Retirement Funds Get a Boost After Tax Reforms

Mar 07, 2016
Author: Ean Barnard

The new changes in tax taking effect on 1 March 2016 has been a buzz in the world of finance and in households alike. This tax reform has been long awaited and was a burst of good news for South Africans that are saving towards their retirement.

We know that tax can be complicated and we at Fincheck want to make all things money simple and understandable to all South Africans. So let’s take a simple look at the changes to take place on 1 March, what this means for you and for South Africa.

But first, why such a long awaited change?

Why a new tax dispensation?

The 2013 Taxation Laws Amendment Act has been updated and this new tax dispensation harmonised the tax treatment of contributions to retirement funds. Previously, different types of retirement funds used to have different rules that applied to them and provident fund members did not have the advantage of receiving a tax deduction for their contributions. Considering the fact that there are over 2.5 million provident fund members that contribute to a provident fund, it was necessary to make sure that these contributions also received tax advantages.

The changes, in short

The Taxation Laws Amendment Act, 2015 allows for up to 27,5% of the greater of remuneration or taxable income to be contributed to a Pension Fund, Provident Fund and Retirement Annuity. Such contributions will then be tax deductible to the limit of R350 000 per year. Importantly, it is not only the employee’s contributions that will be deductible, but also employer contributions, as employer contributions to retirement funds will be classified as a fringe benefit in the hands of employees.

This means that the tax deductible margin for many individuals will be almost double from 1 March 2016, so if you invest more in your retirement, you’ll pay less tax!  This means South Africans can invest more in their future instead of spending more on tax now. A pretty easy tradeoff in what to do with your money!

But the good news does not stop here!

Even though the annual deduction cap is R350 000, if you contribute more than this in a year, the amount that could not be deducted in this year can be carried over and be deducted next year (to the limit of R350 000 per annum of course).

It is important to note that  these new rules only applies to contributions that will be made after 1 March 2016 and that a key condition for enjoying this tax deduction is that members take a lump sum up to one-third, with the rest to be annuitized.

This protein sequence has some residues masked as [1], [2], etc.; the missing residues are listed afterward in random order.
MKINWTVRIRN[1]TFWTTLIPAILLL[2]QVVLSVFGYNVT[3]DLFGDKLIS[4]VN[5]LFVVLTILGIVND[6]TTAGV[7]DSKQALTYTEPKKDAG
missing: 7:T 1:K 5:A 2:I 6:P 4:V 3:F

Essentially, the tax reform aims to achieve the following:

  • Simplify the tax treatment of contributions to retirement funds where the current system is complex and confusing
  • Improve vertical equity between high and low-income taxpayers by imposing a limit on the total allowable deduction to high-income taxpayers
  • Improve horizontal equity by harmonising the same deduction across all retirement funds
  • Enhance post-retirement income by extending the requirement to purchase an annuity to provident funds
  • Vested rights are protected, ensuring that the impact of annuitization takes longer to be felt by provident fund members.

Impact on South Africa and South Africans

The National Treasury explains that the  1 March 2016 tax changes will encourage workers to save more through retirement funds, enabling them to provide for their own retirement and help combat old-age poverty and excessive dependency on relatives or the Government. According to Brian Butchart (MD of Brenhurst Wealth), only about 5% of South Africans save enough to be able to retire adequately. Members of provident funds will also now be able to claim a tax deduction on their contributions. Through this, around 1.25 million people will be likely to have  increased take home salaries.

The treasury also explains that this tax reform has important economic implications, as domestic savings have generally been low and needs to be better harnessed to promote economic growth. In 2014, the household savings rate stood at 0.1% of GDP and South Africa’s gross savings rate (household, government and corporate) was 15% in comparison to other countries with a rate between 18% and 50%. The reason savings need to increase is because low savings create a shortage of funds for investments, meaning that South Africa has to rely too much on volatile short-term capital inflows. This can badly affect the Rand’s purchasing power. A low savings rate could also create a funding gap for investments, which is important for economic development and growth.

And that, concludes the tax reforms in a nutshell!

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